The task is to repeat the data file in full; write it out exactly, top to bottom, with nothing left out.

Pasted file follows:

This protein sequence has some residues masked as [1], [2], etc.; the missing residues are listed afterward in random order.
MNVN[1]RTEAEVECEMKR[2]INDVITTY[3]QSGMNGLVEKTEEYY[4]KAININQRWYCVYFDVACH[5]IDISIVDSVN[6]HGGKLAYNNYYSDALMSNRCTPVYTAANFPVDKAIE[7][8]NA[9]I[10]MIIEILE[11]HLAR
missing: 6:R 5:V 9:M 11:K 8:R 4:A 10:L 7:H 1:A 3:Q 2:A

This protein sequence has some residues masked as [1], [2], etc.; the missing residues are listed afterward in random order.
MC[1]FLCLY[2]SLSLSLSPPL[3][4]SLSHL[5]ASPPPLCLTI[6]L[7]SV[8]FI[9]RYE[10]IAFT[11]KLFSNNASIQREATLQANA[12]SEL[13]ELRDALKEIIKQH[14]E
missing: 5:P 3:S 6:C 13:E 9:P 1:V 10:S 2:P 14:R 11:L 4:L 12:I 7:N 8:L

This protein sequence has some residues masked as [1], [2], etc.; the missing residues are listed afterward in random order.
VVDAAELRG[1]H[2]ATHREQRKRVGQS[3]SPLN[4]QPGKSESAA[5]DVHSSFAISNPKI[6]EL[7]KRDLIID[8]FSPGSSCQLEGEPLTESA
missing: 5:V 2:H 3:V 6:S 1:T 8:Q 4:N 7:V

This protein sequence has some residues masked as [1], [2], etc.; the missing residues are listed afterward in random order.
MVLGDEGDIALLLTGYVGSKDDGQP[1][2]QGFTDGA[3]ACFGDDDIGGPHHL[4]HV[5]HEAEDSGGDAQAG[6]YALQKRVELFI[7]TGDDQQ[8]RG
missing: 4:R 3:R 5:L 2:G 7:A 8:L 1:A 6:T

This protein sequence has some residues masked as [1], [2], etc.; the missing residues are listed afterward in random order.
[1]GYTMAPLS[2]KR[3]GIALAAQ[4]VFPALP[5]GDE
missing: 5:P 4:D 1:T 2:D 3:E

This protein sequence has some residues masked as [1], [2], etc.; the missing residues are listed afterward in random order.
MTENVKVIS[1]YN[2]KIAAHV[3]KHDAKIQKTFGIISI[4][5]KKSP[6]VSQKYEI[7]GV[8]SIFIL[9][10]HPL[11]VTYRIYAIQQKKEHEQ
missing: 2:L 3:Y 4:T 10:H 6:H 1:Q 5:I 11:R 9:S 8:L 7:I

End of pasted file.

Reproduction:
This protein sequence has some residues masked as [1], [2], etc.; the missing residues are listed afterward in random order.
MNVN[1]RTEAEVECEMKR[2]INDVITTY[3]QSGMNGLVEKTEEYY[4]KAININQRWYCVYFDVACH[5]IDISIVDSVN[6]HGGKLAYNNYYSDALMSNRCTPVYTAANFPVDKAIE[7][8]NA[9]I[10]MIIEILE[11]HLAR
missing: 6:R 5:V 9:M 11:K 8:R 4:A 10:L 7:H 1:A 3:Q 2:A

This protein sequence has some residues masked as [1], [2], etc.; the missing residues are listed afterward in random order.
MC[1]FLCLY[2]SLSLSLSPPL[3][4]SLSHL[5]ASPPPLCLTI[6]L[7]SV[8]FI[9]RYE[10]IAFT[11]KLFSNNASIQREATLQANA[12]SEL[13]ELRDALKEIIKQH[14]E
missing: 5:P 3:S 6:C 13:E 9:P 1:V 10:S 2:P 14:R 11:L 4:L 12:I 7:N 8:L

This protein sequence has some residues masked as [1], [2], etc.; the missing residues are listed afterward in random order.
VVDAAELRG[1]H[2]ATHREQRKRVGQS[3]SPLN[4]QPGKSESAA[5]DVHSSFAISNPKI[6]EL[7]KRDLIID[8]FSPGSSCQLEGEPLTESA
missing: 5:V 2:H 3:V 6:S 1:T 8:Q 4:N 7:V

This protein sequence has some residues masked as [1], [2], etc.; the missing residues are listed afterward in random order.
MVLGDEGDIALLLTGYVGSKDDGQP[1][2]QGFTDGA[3]ACFGDDDIGGPHHL[4]HV[5]HEAEDSGGDAQAG[6]YALQKRVELFI[7]TGDDQQ[8]RG
missing: 4:R 3:R 5:L 2:G 7:A 8:L 1:A 6:T

This protein sequence has some residues masked as [1], [2], etc.; the missing residues are listed afterward in random order.
[1]GYTMAPLS[2]KR[3]GIALAAQ[4]VFPALP[5]GDE
missing: 5:P 4:D 1:T 2:D 3:E

This protein sequence has some residues masked as [1], [2], etc.; the missing residues are listed afterward in random order.
MTENVKVIS[1]YN[2]KIAAHV[3]KHDAKIQKTFGIISI[4][5]KKSP[6]VSQKYEI[7]GV[8]SIFIL[9][10]HPL[11]VTYRIYAIQQKKEHEQ
missing: 2:L 3:Y 4:T 10:H 6:H 1:Q 5:I 11:R 9:S 8:L 7:I